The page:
One of the yearly highlights at Heckers is our selection of sweet and chilli peppers. I am always amazed by the amount of fruit produced per plant as the value of the peppers far exceeds the price of the actual plant. Our peppers are grown right here on the nursery premise. This means that they have a low carbon footprint and are well adapted to our local climate. Sweet and chilli peppers have ingrained themselves into our cooking traditions due to their culinary and medicinal versatility. Hotter peppers are great for sauces, while sweet peppers add colour to salads and stir-fries. Though a word of caution: choose your peppers wisely as some are so hot that they can send you to the emergency room!
Capsaicin and the Scoville scale
Have a look at the following video which explains exactly why chillies burn:
But what is the difference between sweet and hot peppers? The answer relates to their Capsaicin content. This is an active component in chilli peppers which acts as an irritant and gives them the characteristic burning sensation. Capsaicin content is measured using the Scoville scale. It involves dissolving purified Capsaicin from a specific chilli pepper in a sugar solution until the burning sensation ceases. Sweet or Bell peppers have a very low Capsaicin content of under 100. Hotter chillies such as Jalapenos range from 3500 to 8000 Scoville heat units.
Looking after your pepper plant
Pepper plants are easy to grow as long as a few boxes are ticked:
- Ensure that your peppers get enough sunlight, preferably full sun or at least the hot afternoon rays.
- Be careful of over-watering your plant. Water it thoroughly at time while allowing it to dry out in-between waterings. In rainy periods it best to move your pepper out of the rain. This is another advantage of growing them in pots.
- Peppers are mainly seen as annuals. This means that they grow for one season and then die off. If you manage to protect them from frost you should be able to get a second season of fruiting. Move the plant to a less exposed area and decrease watering. In Spring move it to a warm, sunny spot and give it a good trim. Trim away at least a third of the plant.
- Peppers are generally pest free but one can expect infestations of Aphids and Mealy bugs at times. Practise companion with marigolds, or use a natural insecticide such as Ludwig’s insect spray.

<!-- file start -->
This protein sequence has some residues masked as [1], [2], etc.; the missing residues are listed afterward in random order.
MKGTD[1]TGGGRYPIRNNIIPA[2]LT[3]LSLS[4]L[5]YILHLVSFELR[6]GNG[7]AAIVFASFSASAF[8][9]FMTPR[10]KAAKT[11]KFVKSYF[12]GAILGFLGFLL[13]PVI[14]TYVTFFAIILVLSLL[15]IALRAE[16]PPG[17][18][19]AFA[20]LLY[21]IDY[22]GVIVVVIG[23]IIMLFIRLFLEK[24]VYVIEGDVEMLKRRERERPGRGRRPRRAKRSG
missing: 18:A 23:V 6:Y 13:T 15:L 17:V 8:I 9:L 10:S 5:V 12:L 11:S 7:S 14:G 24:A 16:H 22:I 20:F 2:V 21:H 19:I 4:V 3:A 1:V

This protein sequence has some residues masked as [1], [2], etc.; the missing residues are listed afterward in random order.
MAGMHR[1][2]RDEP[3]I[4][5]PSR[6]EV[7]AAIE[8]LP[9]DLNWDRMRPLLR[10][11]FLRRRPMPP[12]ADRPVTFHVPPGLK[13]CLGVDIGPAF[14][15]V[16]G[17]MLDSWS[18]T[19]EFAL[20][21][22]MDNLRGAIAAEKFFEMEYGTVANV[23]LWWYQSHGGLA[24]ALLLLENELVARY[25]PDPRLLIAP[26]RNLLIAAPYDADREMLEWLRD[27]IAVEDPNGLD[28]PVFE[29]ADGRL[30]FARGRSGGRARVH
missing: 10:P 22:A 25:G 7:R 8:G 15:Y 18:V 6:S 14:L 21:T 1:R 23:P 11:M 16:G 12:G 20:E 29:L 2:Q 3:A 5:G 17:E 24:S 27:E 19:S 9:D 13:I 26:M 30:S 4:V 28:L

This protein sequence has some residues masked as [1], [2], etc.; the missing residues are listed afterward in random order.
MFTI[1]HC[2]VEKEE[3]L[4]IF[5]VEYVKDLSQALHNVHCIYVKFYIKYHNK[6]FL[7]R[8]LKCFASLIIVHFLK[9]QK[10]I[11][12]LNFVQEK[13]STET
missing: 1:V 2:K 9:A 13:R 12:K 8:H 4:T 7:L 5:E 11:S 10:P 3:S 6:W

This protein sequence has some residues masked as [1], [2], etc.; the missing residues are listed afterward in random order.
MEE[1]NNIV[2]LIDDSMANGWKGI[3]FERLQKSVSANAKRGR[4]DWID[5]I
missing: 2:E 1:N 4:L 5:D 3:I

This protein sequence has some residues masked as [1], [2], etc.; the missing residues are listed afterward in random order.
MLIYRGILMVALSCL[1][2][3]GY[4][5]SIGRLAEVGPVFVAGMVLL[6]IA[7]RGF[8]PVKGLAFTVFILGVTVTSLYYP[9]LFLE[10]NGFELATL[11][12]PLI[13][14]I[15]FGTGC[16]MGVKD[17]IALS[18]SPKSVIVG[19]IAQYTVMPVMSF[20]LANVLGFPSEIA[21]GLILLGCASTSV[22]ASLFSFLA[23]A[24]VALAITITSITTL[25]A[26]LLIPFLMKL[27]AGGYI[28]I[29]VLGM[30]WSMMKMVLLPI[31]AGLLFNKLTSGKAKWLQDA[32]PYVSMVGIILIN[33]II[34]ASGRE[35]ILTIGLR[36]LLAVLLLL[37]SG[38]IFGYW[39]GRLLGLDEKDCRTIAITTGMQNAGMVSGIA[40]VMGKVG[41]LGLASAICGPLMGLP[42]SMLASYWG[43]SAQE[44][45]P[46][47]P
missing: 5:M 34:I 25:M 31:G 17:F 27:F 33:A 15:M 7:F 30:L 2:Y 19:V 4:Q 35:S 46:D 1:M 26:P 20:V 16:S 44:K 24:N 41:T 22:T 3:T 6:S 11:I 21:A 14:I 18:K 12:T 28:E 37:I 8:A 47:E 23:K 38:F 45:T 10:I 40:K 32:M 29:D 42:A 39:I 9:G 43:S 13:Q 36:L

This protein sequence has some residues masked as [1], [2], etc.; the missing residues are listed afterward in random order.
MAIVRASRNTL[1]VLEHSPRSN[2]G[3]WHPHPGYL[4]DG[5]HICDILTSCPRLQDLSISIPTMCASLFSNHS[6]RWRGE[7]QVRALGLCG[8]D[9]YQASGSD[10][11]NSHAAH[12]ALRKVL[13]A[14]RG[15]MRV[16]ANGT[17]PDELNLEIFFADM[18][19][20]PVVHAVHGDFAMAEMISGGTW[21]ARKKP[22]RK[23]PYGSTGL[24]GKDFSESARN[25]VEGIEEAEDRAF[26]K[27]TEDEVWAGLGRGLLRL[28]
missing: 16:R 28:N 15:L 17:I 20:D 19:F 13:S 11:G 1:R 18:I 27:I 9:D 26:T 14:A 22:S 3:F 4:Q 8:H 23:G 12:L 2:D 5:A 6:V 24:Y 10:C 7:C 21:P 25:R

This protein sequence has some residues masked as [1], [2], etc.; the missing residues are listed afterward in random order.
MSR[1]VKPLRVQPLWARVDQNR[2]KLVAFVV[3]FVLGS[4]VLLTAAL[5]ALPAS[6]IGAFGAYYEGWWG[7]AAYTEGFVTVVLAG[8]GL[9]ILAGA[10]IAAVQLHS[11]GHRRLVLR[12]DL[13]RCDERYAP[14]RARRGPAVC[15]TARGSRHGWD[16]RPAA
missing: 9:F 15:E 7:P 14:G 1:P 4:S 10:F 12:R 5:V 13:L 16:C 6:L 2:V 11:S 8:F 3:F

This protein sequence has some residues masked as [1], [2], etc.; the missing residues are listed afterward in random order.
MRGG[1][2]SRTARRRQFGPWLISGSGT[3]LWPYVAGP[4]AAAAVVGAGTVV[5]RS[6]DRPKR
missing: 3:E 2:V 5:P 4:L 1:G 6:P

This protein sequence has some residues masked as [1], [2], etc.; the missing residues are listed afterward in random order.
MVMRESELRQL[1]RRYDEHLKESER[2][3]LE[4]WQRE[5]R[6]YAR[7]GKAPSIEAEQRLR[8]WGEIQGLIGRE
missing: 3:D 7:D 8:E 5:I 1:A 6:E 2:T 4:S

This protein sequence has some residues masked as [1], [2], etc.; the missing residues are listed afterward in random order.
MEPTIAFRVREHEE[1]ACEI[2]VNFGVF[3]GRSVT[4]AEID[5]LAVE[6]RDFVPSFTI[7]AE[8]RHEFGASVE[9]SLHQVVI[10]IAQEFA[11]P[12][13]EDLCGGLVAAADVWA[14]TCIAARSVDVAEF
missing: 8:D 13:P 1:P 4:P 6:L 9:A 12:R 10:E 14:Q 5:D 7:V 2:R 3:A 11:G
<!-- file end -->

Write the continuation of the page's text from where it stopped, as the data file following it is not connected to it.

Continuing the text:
New and rare peppers
Every year we manage to introduce new varieties to our pepper selection, and this year is no exception!
- Snack peppers – These bite-size sweet peppers look like hot peppers but will surprise you with their sweet taste. They are great for adding colour to any dish and perfect for making poppers. They grow to about 6cm in length.
- Ghost or Bhut Jolokia pepper – These are one of the hottest peppers around with a Scoville rating of around 1 000 000 SHU. This makes it five times hotter than the already scorching Habanero pepper! Thus handle with extreme care. I cannot emphasise enough that every precaution should be taken. This includes gloves and eye protection.
- Yellow Dream sweet pepper – A new sweet pepper to brighten up summer salads with its delightful yellow fruit. It’s compact growth habit makes it ideal for pots and containers.
Potted peppers make great gifts for the foodie in the family or can serve as a summer project for kids. You can make your own chilli infused oil or even pair it with chocolate for absolutely decadent deserts. This year we have over 10 varieties of chilli peppers and seven varieties of sweet peppers for sale. So add some colour to your homegrown summer dishes and impress with a prized pepper collection!
(And if you bit off more than you should – do not drink water! Instead drink milk as it contains Casein. This contains a fatty compound that binds with the Capsaicin and neutralises it.)